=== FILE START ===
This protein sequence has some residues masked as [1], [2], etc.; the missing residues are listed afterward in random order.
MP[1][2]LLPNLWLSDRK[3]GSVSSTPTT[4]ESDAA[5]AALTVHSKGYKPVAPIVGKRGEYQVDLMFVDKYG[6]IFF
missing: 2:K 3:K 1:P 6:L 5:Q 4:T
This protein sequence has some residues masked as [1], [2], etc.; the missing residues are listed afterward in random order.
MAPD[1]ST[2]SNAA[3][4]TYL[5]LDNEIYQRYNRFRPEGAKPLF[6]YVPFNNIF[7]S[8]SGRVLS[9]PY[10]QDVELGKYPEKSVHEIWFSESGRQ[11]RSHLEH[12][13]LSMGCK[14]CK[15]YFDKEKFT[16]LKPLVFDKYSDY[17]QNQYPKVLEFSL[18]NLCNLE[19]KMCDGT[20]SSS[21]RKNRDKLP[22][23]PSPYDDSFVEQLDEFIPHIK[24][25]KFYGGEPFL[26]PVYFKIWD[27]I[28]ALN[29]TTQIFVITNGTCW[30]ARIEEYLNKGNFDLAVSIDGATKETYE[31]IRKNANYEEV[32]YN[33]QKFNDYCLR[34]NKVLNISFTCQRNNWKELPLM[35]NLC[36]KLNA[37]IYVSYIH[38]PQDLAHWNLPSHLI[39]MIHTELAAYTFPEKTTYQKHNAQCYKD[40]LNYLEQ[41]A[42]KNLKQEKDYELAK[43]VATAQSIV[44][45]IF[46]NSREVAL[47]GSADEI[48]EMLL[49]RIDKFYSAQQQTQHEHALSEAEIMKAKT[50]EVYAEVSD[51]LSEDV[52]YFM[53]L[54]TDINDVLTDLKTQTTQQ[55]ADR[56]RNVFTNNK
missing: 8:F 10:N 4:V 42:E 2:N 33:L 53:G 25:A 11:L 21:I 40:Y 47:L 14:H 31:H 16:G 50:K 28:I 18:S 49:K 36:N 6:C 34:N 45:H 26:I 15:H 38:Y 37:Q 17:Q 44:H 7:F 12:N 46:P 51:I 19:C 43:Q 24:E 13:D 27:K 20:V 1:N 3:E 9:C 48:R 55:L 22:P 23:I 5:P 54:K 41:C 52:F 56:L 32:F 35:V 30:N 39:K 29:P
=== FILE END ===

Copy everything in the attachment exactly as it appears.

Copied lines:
This protein sequence has some residues masked as [1], [2], etc.; the missing residues are listed afterward in random order.
MP[1][2]LLPNLWLSDRK[3]GSVSSTPTT[4]ESDAA[5]AALTVHSKGYKPVAPIVGKRGEYQVDLMFVDKYG[6]IFF
missing: 2:K 3:K 1:P 6:L 5:Q 4:T
This protein sequence has some residues masked as [1], [2], etc.; the missing residues are listed afterward in random order.
MAPD[1]ST[2]SNAA[3][4]TYL[5]LDNEIYQRYNRFRPEGAKPLF[6]YVPFNNIF[7]S[8]SGRVLS[9]PY[10]QDVELGKYPEKSVHEIWFSESGRQ[11]RSHLEH[12][13]LSMGCK[14]CK[15]YFDKEKFT[16]LKPLVFDKYSDY[17]QNQYPKVLEFSL[18]NLCNLE[19]KMCDGT[20]SSS[21]RKNRDKLP[22][23]PSPYDDSFVEQLDEFIPHIK[24][25]KFYGGEPFL[26]PVYFKIWD[27]I[28]ALN[29]TTQIFVITNGTCW[30]ARIEEYLNKGNFDLAVSIDGATKETYE[31]IRKNANYEEV[32]YN[33]QKFNDYCLR[34]NKVLNISFTCQRNNWKELPLM[35]NLC[36]KLNA[37]IYVSYIH[38]PQDLAHWNLPSHLI[39]MIHTELAAYTFPEKTTYQKHNAQCYKD[40]LNYLEQ[41]A[42]KNLKQEKDYELAK[43]VATAQSIV[44][45]IF[46]NSREVAL[47]GSADEI[48]EMLL[49]RIDKFYSAQQQTQHEHALSEAEIMKAKT[50]EVYAEVSD[51]LSEDV[52]YFM[53]L[54]TDINDVLTDLKTQTTQQ[55]ADR[56]RNVFTNNK
missing: 8:F 10:N 4:V 42:E 2:N 33:L 53:G 25:A 11:L 21:I 40:Y 47:L 14:H 31:H 16:G 50:K 28:I 18:S 49:K 36:N 6:C 34:N 45:H 26:I 15:H 38:Y 37:Q 17:Q 44:H 7:F 12:N 46:P 51:I 19:C 43:Q 24:E 13:D 27:K 20:V 1:N 3:E 9:C 48:R 55:L 22:P 23:I 5:P 54:K 41:C 52:F 56:L 32:F 35:V 30:N 39:K 29:P